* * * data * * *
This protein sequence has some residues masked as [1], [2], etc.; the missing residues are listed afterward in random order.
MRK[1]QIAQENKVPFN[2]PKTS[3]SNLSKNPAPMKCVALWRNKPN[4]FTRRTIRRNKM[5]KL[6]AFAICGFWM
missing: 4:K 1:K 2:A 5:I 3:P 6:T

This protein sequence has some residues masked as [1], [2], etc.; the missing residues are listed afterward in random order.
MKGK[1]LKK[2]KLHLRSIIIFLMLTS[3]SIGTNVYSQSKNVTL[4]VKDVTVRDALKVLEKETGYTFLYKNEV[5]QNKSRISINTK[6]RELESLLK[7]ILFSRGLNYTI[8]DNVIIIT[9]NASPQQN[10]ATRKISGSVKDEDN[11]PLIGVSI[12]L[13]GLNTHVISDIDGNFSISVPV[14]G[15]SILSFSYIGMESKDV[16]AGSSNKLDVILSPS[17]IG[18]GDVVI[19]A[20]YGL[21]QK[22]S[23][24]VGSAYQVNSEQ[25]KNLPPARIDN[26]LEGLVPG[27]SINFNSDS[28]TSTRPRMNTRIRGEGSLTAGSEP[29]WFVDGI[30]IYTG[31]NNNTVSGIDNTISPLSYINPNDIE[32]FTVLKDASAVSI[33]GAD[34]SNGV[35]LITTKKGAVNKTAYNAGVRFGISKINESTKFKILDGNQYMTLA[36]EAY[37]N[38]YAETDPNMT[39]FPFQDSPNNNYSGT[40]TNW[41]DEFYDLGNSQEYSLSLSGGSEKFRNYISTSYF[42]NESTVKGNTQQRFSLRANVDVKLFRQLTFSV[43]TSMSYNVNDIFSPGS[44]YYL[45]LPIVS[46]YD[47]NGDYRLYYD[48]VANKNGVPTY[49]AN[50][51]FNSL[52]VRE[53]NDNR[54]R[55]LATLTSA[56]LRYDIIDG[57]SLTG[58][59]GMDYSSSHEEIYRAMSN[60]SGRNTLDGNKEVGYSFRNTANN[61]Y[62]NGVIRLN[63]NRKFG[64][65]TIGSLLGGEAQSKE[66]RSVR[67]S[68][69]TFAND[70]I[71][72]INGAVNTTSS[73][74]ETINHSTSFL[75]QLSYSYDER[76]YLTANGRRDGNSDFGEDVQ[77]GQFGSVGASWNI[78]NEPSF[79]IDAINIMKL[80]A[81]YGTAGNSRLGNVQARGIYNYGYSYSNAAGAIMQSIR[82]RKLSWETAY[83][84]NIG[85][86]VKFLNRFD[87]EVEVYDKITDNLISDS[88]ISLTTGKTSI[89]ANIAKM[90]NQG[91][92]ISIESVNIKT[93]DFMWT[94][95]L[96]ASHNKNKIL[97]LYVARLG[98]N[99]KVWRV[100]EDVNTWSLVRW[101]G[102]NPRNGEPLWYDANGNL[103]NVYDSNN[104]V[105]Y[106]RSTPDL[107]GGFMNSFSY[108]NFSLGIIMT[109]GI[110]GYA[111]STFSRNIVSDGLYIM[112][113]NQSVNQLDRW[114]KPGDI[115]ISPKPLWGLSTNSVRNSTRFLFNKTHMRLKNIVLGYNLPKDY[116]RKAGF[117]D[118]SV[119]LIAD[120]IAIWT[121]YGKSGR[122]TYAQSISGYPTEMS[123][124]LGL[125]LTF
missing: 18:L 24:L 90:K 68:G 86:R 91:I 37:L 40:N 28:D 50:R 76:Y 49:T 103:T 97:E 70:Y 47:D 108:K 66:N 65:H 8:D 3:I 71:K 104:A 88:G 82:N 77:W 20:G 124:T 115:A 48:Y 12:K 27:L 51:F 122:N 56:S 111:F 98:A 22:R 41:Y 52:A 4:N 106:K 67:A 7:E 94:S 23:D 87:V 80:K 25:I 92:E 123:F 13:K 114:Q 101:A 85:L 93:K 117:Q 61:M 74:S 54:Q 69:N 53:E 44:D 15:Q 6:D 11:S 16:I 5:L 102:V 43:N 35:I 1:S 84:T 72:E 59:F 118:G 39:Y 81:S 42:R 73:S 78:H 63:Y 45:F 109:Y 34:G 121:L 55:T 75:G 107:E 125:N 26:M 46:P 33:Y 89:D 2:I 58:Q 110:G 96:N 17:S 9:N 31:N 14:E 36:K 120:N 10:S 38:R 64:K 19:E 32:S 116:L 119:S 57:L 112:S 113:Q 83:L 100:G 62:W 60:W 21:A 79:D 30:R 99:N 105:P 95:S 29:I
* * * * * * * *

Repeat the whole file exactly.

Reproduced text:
This protein sequence has some residues masked as [1], [2], etc.; the missing residues are listed afterward in random order.
MRK[1]QIAQENKVPFN[2]PKTS[3]SNLSKNPAPMKCVALWRNKPN[4]FTRRTIRRNKM[5]KL[6]AFAICGFWM
missing: 4:K 1:K 2:A 5:I 3:P 6:T

This protein sequence has some residues masked as [1], [2], etc.; the missing residues are listed afterward in random order.
MKGK[1]LKK[2]KLHLRSIIIFLMLTS[3]SIGTNVYSQSKNVTL[4]VKDVTVRDALKVLEKETGYTFLYKNEV[5]QNKSRISINTK[6]RELESLLK[7]ILFSRGLNYTI[8]DNVIIIT[9]NASPQQN[10]ATRKISGSVKDEDN[11]PLIGVSI[12]L[13]GLNTHVISDIDGNFSISVPV[14]G[15]SILSFSYIGMESKDV[16]AGSSNKLDVILSPS[17]IG[18]GDVVI[19]A[20]YGL[21]QK[22]S[23][24]VGSAYQVNSEQ[25]KNLPPARIDN[26]LEGLVPG[27]SINFNSDS[28]TSTRPRMNTRIRGEGSLTAGSEP[29]WFVDGI[30]IYTG[31]NNNTVSGIDNTISPLSYINPNDIE[32]FTVLKDASAVSI[33]GAD[34]SNGV[35]LITTKKGAVNKTAYNAGVRFGISKINESTKFKILDGNQYMTLA[36]EAY[37]N[38]YAETDPNMT[39]FPFQDSPNNNYSGT[40]TNW[41]DEFYDLGNSQEYSLSLSGGSEKFRNYISTSYF[42]NESTVKGNTQQRFSLRANVDVKLFRQLTFSV[43]TSMSYNVNDIFSPGS[44]YYL[45]LPIVS[46]YD[47]NGDYRLYYD[48]VANKNGVPTY[49]AN[50][51]FNSL[52]VRE[53]NDNR[54]R[55]LATLTSA[56]LRYDIIDG[57]SLTG[58][59]GMDYSSSHEEIYRAMSN[60]SGRNTLDGNKEVGYSFRNTANN[61]Y[62]NGVIRLN[63]NRKFG[64][65]TIGSLLGGEAQSKE[66]RSVR[67]S[68][69]TFAND[70]I[71][72]INGAVNTTSS[73][74]ETINHSTSFL[75]QLSYSYDER[76]YLTANGRRDGNSDFGEDVQ[77]GQFGSVGASWNI[78]NEPSF[79]IDAINIMKL[80]A[81]YGTAGNSRLGNVQARGIYNYGYSYSNAAGAIMQSIR[82]RKLSWETAY[83][84]NIG[85][86]VKFLNRFD[87]EVEVYDKITDNLISDS[88]ISLTTGKTSI[89]ANIAKM[90]NQG[91][92]ISIESVNIKT[93]DFMWT[94][95]L[96]ASHNKNKIL[97]LYVARLG[98]N[99]KVWRV[100]EDVNTWSLVRW[101]G[102]NPRNGEPLWYDANGNL[103]NVYDSNN[104]V[105]Y[106]RSTPDL[107]GGFMNSFSY[108]NFSLGIIMT[109]GI[110]GYA[111]STFSRNIVSDGLYIM[112][113]NQSVNQLDRW[114]KPGDI[115]ISPKPLWGLSTNSVRNSTRFLFNKTHMRLKNIVLGYNLPKDY[116]RKAGF[117]D[118]SV[119]LIAD[120]IAIWT[121]YGKSGR[122]TYAQSISGYPTEMS[123][124]LGL[125]LTF
missing: 18:L 24:L 90:K 68:G 86:R 91:I 37:L 40:N 28:D 50:R 76:Y 49:T 103:T 97:E 70:Y 47:D 108:K 66:N 65:H 8:D 3:I 71:K 104:A 88:G 82:N 77:W 20:G 124:T 115:A 48:Y 12:K 27:L 51:F 122:N 56:S 111:F 98:A 22:R 41:Y 52:A 4:N 106:K 67:A 7:E 94:S 23:D 87:V 80:K 25:I 92:E 123:F 13:K 114:Q 101:A 85:L 93:K 117:Q 61:M 74:S 54:Q 69:N 53:E 44:D 15:Q 6:D 11:S 16:I 5:L 102:V 43:N 35:I 1:S 84:T 72:E 59:F 118:G 39:Y 81:S 42:R 73:S 78:H 63:Y 45:F 109:Y 34:G 121:L 55:T 75:G 107:E 125:N 26:M 46:P 33:Y 89:D 2:I 58:Q 110:G 96:N 17:S 9:N 31:N 14:E 36:K 120:N 10:S 38:R 64:K 19:E 32:S 116:L 119:S 57:L 112:S 113:Q 83:L 100:G 62:W 60:W 21:A 79:D 30:R 99:N 105:P 95:S 29:I